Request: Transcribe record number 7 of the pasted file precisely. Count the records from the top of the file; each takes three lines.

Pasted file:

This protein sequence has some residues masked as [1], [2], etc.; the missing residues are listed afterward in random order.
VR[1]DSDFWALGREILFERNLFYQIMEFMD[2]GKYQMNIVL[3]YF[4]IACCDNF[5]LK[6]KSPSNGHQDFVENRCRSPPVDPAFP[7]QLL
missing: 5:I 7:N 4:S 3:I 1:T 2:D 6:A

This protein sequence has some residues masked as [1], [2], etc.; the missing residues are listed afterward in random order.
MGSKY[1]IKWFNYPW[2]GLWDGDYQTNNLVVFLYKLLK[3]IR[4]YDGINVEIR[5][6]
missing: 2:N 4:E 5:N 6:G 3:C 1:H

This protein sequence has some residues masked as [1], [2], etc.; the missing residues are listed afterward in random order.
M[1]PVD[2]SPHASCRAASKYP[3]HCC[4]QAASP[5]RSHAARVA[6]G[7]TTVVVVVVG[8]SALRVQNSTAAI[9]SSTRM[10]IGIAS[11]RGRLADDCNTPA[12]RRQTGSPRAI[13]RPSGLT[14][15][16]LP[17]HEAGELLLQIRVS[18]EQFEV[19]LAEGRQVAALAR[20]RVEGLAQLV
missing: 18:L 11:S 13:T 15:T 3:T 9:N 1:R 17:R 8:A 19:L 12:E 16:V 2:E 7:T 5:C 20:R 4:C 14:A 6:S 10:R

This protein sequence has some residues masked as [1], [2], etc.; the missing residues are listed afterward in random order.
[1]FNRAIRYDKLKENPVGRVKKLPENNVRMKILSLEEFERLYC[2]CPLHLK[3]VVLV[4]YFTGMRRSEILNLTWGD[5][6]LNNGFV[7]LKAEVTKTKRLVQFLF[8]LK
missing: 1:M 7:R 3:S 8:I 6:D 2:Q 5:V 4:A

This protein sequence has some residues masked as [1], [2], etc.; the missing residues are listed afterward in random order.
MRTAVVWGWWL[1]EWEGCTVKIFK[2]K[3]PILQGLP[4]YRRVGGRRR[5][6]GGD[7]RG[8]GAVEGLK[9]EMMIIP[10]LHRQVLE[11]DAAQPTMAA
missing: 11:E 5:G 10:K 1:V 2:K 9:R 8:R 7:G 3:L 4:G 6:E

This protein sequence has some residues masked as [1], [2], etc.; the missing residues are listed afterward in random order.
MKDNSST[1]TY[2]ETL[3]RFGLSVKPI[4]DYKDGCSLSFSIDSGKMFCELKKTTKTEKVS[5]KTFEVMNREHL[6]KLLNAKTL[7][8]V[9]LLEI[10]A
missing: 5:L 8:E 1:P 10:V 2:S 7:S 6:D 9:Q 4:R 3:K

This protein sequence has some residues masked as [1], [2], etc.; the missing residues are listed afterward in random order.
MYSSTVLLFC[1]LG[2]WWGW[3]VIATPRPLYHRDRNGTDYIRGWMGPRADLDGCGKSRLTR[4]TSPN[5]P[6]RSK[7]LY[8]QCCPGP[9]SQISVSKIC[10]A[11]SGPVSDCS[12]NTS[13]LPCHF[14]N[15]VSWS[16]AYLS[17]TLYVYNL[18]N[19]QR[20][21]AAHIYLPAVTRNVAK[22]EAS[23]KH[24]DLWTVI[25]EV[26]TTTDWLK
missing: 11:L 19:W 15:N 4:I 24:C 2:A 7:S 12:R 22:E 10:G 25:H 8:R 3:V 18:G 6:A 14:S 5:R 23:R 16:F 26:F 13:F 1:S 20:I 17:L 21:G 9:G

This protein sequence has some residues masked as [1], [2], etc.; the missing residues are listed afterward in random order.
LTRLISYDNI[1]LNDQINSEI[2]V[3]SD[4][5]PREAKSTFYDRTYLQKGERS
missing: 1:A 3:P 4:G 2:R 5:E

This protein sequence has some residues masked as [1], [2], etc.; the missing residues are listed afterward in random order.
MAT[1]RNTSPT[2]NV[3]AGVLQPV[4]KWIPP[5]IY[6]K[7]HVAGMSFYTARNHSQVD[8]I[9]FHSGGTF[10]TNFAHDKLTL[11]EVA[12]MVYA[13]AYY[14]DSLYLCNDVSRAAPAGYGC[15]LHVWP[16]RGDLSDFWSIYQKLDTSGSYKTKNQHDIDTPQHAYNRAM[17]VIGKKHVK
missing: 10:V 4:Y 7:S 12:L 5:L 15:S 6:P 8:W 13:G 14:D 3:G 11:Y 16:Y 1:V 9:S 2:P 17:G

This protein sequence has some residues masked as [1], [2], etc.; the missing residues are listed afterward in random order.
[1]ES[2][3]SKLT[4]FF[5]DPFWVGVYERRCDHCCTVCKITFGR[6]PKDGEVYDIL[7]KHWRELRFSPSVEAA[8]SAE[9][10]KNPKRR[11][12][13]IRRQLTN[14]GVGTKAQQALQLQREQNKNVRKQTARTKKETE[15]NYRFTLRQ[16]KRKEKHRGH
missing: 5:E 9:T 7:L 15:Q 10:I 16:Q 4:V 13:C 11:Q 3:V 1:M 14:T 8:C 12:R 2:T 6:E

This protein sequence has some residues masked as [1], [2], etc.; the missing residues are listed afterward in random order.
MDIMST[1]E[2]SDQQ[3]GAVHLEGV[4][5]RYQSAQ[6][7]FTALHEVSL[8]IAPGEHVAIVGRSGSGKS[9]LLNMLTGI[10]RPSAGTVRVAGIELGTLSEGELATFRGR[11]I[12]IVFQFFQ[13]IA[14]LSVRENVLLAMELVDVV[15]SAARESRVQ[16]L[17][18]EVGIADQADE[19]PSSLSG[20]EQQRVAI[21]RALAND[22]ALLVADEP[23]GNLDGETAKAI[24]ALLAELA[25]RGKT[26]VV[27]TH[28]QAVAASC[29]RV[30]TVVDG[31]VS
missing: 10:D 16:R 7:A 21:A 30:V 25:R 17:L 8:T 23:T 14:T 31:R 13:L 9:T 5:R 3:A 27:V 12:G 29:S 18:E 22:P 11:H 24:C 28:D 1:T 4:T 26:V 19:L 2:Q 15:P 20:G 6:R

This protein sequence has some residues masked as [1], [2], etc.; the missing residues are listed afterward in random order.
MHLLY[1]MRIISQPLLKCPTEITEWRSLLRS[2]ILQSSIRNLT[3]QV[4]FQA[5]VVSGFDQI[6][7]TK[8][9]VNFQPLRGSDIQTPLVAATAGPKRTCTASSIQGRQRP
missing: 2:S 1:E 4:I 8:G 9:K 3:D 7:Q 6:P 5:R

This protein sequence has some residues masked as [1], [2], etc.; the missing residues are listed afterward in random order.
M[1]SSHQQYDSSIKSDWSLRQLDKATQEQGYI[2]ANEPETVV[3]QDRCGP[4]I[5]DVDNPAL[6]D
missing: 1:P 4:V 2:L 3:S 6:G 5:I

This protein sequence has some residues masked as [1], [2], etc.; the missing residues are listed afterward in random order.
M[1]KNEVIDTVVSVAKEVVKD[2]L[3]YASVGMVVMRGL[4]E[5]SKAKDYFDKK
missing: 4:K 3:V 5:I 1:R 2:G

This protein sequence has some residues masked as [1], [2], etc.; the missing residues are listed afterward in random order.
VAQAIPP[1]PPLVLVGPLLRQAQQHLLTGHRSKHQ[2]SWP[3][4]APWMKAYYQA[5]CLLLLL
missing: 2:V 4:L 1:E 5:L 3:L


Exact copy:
This protein sequence has some residues masked as [1], [2], etc.; the missing residues are listed afterward in random order.
MYSSTVLLFC[1]LG[2]WWGW[3]VIATPRPLYHRDRNGTDYIRGWMGPRADLDGCGKSRLTR[4]TSPN[5]P[6]RSK[7]LY[8]QCCPGP[9]SQISVSKIC[10]A[11]SGPVSDCS[12]NTS[13]LPCHF[14]N[15]VSWS[16]AYLS[17]TLYVYNL[18]N[19]QR[20][21]AAHIYLPAVTRNVAK[22]EAS[23]KH[24]DLWTVI[25]EV[26]TTTDWLK
missing: 11:L 19:W 15:N 4:I 24:C 2:A 7:S 12:R 22:E 10:G 25:H 8:R 3:V 18:G 6:A 14:S 5:R 23:R 16:F 26:F 13:F 1:S 20:I 17:L 21:G 9:G